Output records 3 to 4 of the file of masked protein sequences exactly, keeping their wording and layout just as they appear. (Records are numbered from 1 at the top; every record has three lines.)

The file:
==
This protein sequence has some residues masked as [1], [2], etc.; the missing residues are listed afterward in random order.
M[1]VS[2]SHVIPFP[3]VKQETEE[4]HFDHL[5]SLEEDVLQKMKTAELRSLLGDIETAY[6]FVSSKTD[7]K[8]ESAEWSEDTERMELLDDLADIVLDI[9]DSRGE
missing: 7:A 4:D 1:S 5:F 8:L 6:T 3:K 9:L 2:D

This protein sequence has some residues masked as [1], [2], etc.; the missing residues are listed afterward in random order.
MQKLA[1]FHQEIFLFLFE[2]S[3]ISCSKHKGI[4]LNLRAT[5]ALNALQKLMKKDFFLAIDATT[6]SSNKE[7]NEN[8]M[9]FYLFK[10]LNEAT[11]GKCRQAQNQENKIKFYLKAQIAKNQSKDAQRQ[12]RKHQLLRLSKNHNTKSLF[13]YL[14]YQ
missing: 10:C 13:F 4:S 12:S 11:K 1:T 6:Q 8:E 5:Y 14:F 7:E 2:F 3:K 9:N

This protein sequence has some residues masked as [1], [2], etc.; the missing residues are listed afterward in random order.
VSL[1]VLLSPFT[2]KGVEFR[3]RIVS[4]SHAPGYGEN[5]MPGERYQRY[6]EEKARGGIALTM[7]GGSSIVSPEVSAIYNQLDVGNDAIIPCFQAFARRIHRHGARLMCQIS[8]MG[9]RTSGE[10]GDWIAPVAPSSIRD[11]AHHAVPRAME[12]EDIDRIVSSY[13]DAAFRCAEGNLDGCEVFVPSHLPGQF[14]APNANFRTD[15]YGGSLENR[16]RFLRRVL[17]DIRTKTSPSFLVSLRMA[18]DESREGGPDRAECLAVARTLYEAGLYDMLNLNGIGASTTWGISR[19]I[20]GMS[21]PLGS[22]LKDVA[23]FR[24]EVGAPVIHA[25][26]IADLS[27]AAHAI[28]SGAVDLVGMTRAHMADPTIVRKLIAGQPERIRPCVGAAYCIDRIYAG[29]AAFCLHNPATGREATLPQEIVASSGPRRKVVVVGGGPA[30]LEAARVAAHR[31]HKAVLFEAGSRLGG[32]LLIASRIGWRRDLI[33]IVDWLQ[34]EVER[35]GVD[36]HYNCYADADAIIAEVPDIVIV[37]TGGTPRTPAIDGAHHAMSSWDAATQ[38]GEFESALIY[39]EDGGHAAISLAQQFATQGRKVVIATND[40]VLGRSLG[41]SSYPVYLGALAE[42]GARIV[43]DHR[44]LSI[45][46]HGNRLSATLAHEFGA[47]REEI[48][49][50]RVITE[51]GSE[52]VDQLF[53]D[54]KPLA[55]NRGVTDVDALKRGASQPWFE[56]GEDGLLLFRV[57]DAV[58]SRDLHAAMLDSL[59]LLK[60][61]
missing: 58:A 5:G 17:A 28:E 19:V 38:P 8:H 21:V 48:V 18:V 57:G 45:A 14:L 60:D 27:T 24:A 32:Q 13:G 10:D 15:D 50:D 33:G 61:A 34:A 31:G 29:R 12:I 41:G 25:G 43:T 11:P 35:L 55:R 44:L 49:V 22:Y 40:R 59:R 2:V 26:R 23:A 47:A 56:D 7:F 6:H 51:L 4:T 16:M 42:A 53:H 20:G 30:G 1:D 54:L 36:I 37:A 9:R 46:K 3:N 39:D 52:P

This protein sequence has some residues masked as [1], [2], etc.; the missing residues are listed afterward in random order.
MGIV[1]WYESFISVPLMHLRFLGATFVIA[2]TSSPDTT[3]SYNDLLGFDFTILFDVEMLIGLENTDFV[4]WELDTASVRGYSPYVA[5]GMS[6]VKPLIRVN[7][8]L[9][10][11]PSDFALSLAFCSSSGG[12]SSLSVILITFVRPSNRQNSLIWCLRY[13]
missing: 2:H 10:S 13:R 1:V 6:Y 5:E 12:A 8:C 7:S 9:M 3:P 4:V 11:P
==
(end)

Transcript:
This protein sequence has some residues masked as [1], [2], etc.; the missing residues are listed afterward in random order.
VSL[1]VLLSPFT[2]KGVEFR[3]RIVS[4]SHAPGYGEN[5]MPGERYQRY[6]EEKARGGIALTM[7]GGSSIVSPEVSAIYNQLDVGNDAIIPCFQAFARRIHRHGARLMCQIS[8]MG[9]RTSGE[10]GDWIAPVAPSSIRD[11]AHHAVPRAME[12]EDIDRIVSSY[13]DAAFRCAEGNLDGCEVFVPSHLPGQF[14]APNANFRTD[15]YGGSLENR[16]RFLRRVL[17]DIRTKTSPSFLVSLRMA[18]DESREGGPDRAECLAVARTLYEAGLYDMLNLNGIGASTTWGISR[19]I[20]GMS[21]PLGS[22]LKDVA[23]FR[24]EVGAPVIHA[25][26]IADLS[27]AAHAI[28]SGAVDLVGMTRAHMADPTIVRKLIAGQPERIRPCVGAAYCIDRIYAG[29]AAFCLHNPATGREATLPQEIVASSGPRRKVVVVGGGPA[30]LEAARVAAHR[31]HKAVLFEAGSRLGG[32]LLIASRIGWRRDLI[33]IVDWLQ[34]EVER[35]GVD[36]HYNCYADADAIIAEVPDIVIV[37]TGGTPRTPAIDGAHHAMSSWDAATQ[38]GEFESALIY[39]EDGGHAAISLAQQFATQGRKVVIATND[40]VLGRSLG[41]SSYPVYLGALAE[42]GARIV[43]DHR[44]LSI[45][46]HGNRLSATLAHEFGA[47]REEI[48][49][50]RVITE[51]GSE[52]VDQLF[53]D[54]KPLA[55]NRGVTDVDALKRGASQPWFE[56]GEDGLLLFRV[57]DAV[58]SRDLHAAMLDSL[59]LLK[60][61]
missing: 58:A 5:G 17:A 28:E 19:V 38:P 8:H 21:V 48:V 18:V 57:G 45:A 14:L 60:D 27:T 24:A 32:Q 13:G 10:D 15:D 50:D 33:G 61:A 34:A 31:G 29:R 12:I 41:G 25:G 43:T 11:P 35:L 55:R 44:L 49:V 22:Y 40:R 59:R 2:V 26:R 23:A 47:A 56:D 7:F 6:H 51:L 4:T 16:M 42:A 53:H 20:G 30:G 1:D 54:L 36:I 37:A 9:R 46:K 3:N 39:D 52:P

This protein sequence has some residues masked as [1], [2], etc.; the missing residues are listed afterward in random order.
MGIV[1]WYESFISVPLMHLRFLGATFVIA[2]TSSPDTT[3]SYNDLLGFDFTILFDVEMLIGLENTDFV[4]WELDTASVRGYSPYVA[5]GMS[6]VKPLIRVN[7][8]L[9][10][11]PSDFALSLAFCSSSGG[12]SSLSVILITFVRPSNRQNSLIWCLRY[13]
missing: 2:H 10:S 13:R 1:V 6:Y 5:E 12:A 8:C 7:S 9:M 3:P 4:V 11:P